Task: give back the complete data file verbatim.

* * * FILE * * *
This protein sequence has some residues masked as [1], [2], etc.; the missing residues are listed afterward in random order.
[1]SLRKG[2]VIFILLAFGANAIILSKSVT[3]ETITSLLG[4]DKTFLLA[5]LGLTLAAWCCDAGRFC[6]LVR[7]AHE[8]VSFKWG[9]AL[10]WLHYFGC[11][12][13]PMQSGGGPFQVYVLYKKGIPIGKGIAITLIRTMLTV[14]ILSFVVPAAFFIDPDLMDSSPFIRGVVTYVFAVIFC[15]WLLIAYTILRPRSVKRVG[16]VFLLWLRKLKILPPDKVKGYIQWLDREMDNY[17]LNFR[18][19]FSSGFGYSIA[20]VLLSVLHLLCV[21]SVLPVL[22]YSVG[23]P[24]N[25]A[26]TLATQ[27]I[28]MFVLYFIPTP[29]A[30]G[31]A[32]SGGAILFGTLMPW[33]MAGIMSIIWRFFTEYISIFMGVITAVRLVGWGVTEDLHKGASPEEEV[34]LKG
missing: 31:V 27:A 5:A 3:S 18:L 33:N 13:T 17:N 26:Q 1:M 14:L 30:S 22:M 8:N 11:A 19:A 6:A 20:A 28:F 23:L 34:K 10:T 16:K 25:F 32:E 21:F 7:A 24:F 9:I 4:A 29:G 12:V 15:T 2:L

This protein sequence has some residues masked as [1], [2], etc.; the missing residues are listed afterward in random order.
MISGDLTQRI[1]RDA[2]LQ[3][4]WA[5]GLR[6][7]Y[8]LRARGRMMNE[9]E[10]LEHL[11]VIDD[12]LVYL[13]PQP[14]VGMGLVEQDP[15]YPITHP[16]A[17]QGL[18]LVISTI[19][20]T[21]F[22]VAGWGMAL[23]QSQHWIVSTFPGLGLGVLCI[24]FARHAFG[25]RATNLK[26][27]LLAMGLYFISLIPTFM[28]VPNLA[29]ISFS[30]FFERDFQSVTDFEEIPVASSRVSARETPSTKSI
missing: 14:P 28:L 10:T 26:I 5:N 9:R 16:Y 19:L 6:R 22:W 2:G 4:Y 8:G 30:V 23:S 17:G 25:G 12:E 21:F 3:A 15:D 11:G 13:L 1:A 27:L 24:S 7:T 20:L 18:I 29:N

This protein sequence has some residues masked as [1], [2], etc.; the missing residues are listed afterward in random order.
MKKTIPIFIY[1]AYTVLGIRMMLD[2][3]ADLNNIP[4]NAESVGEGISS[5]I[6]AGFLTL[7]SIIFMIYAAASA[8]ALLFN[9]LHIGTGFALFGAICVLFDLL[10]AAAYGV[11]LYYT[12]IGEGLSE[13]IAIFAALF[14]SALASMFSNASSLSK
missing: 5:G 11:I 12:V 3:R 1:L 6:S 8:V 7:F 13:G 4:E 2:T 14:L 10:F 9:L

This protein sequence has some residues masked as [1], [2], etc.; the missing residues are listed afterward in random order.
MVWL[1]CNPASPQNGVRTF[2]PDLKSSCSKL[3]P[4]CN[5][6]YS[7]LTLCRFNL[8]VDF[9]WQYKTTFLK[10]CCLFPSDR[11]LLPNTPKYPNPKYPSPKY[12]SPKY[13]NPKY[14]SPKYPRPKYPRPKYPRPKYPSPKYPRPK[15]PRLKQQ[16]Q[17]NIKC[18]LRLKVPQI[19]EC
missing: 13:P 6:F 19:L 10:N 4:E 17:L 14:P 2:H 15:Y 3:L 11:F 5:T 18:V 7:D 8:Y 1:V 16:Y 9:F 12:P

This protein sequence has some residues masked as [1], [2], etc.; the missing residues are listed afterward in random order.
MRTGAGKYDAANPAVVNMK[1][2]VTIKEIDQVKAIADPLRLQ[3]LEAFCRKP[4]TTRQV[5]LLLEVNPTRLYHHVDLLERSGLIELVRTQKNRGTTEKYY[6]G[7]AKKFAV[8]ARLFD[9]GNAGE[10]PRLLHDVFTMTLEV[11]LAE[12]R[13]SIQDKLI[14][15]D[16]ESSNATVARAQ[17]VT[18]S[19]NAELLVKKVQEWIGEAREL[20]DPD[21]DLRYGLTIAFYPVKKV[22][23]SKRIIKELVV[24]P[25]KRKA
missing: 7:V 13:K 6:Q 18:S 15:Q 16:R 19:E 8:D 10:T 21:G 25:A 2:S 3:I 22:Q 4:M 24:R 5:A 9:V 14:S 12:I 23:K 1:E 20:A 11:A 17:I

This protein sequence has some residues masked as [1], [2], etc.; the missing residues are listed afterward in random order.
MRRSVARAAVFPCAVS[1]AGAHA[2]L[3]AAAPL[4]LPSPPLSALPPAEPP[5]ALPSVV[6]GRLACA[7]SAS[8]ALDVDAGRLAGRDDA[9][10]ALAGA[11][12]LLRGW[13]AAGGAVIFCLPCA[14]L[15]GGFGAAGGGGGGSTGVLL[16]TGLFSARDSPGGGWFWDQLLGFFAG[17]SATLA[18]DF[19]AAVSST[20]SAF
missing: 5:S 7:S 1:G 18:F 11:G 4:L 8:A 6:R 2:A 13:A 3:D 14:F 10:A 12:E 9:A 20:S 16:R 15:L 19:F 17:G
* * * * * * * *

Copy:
This protein sequence has some residues masked as [1], [2], etc.; the missing residues are listed afterward in random order.
[1]SLRKG[2]VIFILLAFGANAIILSKSVT[3]ETITSLLG[4]DKTFLLA[5]LGLTLAAWCCDAGRFC[6]LVR[7]AHE[8]VSFKWG[9]AL[10]WLHYFGC[11][12][13]PMQSGGGPFQVYVLYKKGIPIGKGIAITLIRTMLTV[14]ILSFVVPAAFFIDPDLMDSSPFIRGVVTYVFAVIFC[15]WLLIAYTILRPRSVKRVG[16]VFLLWLRKLKILPPDKVKGYIQWLDREMDNY[17]LNFR[18][19]FSSGFGYSIA[20]VLLSVLHLLCV[21]SVLPVL[22]YSVG[23]P[24]N[25]A[26]TLATQ[27]I[28]MFVLYFIPTP[29]A[30]G[31]A[32]SGGAILFGTLMPW[33]MAGIMSIIWRFFTEYISIFMGVITAVRLVGWGVTEDLHKGASPEEEV[34]LKG
missing: 31:V 27:A 5:A 3:S 18:L 33:N 13:T 17:N 26:Q 1:M 14:L 30:S 22:M 8:N 11:A 19:A 6:A 20:A 28:F 23:L 34:K 10:T 16:K 25:F 32:E 21:F 7:A 24:F 9:I 4:A 29:G 12:V 15:T 2:L

This protein sequence has some residues masked as [1], [2], etc.; the missing residues are listed afterward in random order.
MISGDLTQRI[1]RDA[2]LQ[3][4]WA[5]GLR[6][7]Y[8]LRARGRMMNE[9]E[10]LEHL[11]VIDD[12]LVYL[13]PQP[14]VGMGLVEQDP[15]YPITHP[16]A[17]QGL[18]LVISTI[19][20]T[21]F[22]VAGWGMAL[23]QSQHWIVSTFPGLGLGVLCI[24]FARHAFG[25]RATNLK[26][27]LLAMGLYFISLIPTFM[28]VPNLA[29]ISFS[30]FFERDFQSVTDFEEIPVASSRVSARETPSTKSI
missing: 14:P 28:L 10:T 26:I 5:N 9:R 16:Y 19:L 6:R 22:W 2:G 4:Y 8:G 30:V 23:S 17:G 25:G 12:E 21:F 3:A 15:D 11:G 13:L 1:A 27:L 24:S 7:T 20:L 18:I 29:N

This protein sequence has some residues masked as [1], [2], etc.; the missing residues are listed afterward in random order.
MKKTIPIFIY[1]AYTVLGIRMMLD[2][3]ADLNNIP[4]NAESVGEGISS[5]I[6]AGFLTL[7]SIIFMIYAAASA[8]ALLFN[9]LHIGTGFALFGAICVLFDLL[10]AAAYGV[11]LYYT[12]IGEGLSE[13]IAIFAALF[14]SALASMFSNASSLSK
missing: 5:G 11:I 12:V 3:R 1:L 6:S 8:V 7:F 13:G 4:E 2:T 14:L 10:F 9:L

This protein sequence has some residues masked as [1], [2], etc.; the missing residues are listed afterward in random order.
MVWL[1]CNPASPQNGVRTF[2]PDLKSSCSKL[3]P[4]CN[5][6]YS[7]LTLCRFNL[8]VDF[9]WQYKTTFLK[10]CCLFPSDR[11]LLPNTPKYPNPKYPSPKY[12]SPKY[13]NPKY[14]SPKYPRPKYPRPKYPRPKYPSPKYPRPK[15]PRLKQQ[16]Q[17]NIKC[18]LRLKVPQI[19]EC
missing: 13:P 6:F 19:L 10:N 4:E 17:L 14:P 2:H 15:Y 3:L 11:F 5:T 18:V 7:D 8:Y 1:V 16:Y 9:F 12:P

This protein sequence has some residues masked as [1], [2], etc.; the missing residues are listed afterward in random order.
MRTGAGKYDAANPAVVNMK[1][2]VTIKEIDQVKAIADPLRLQ[3]LEAFCRKP[4]TTRQV[5]LLLEVNPTRLYHHVDLLERSGLIELVRTQKNRGTTEKYY[6]G[7]AKKFAV[8]ARLFD[9]GNAGE[10]PRLLHDVFTMTLEV[11]LAE[12]R[13]SIQDKLI[14][15]D[16]ESSNATVARAQ[17]VT[18]S[19]NAELLVKKVQEWIGEAREL[20]DPD[21]DLRYGLTIAFYPVKKV[22][23]SKRIIKELVV[24]P[25]KRKA
missing: 7:V 13:K 6:Q 18:S 15:Q 16:R 19:E 8:D 10:T 21:G 25:A 2:S 3:I 22:Q 4:M 24:R 5:A 9:V 14:S 12:I 23:K 1:E 20:A 11:A 17:I

This protein sequence has some residues masked as [1], [2], etc.; the missing residues are listed afterward in random order.
MRRSVARAAVFPCAVS[1]AGAHA[2]L[3]AAAPL[4]LPSPPLSALPPAEPP[5]ALPSVV[6]GRLACA[7]SAS[8]ALDVDAGRLAGRDDA[9][10]ALAGA[11][12]LLRGW[13]AAGGAVIFCLPCA[14]L[15]GGFGAAGGGGGGSTGVLL[16]TGLFSARDSPGGGWFWDQLLGFFAG[17]SATLA[18]DF[19]AAVSST[20]SAF
missing: 5:S 7:S 1:G 18:F 11:G 4:L 8:A 6:R 2:A 13:A 3:D 14:F 10:A 12:E 9:A 20:S 16:R 15:L 19:F 17:G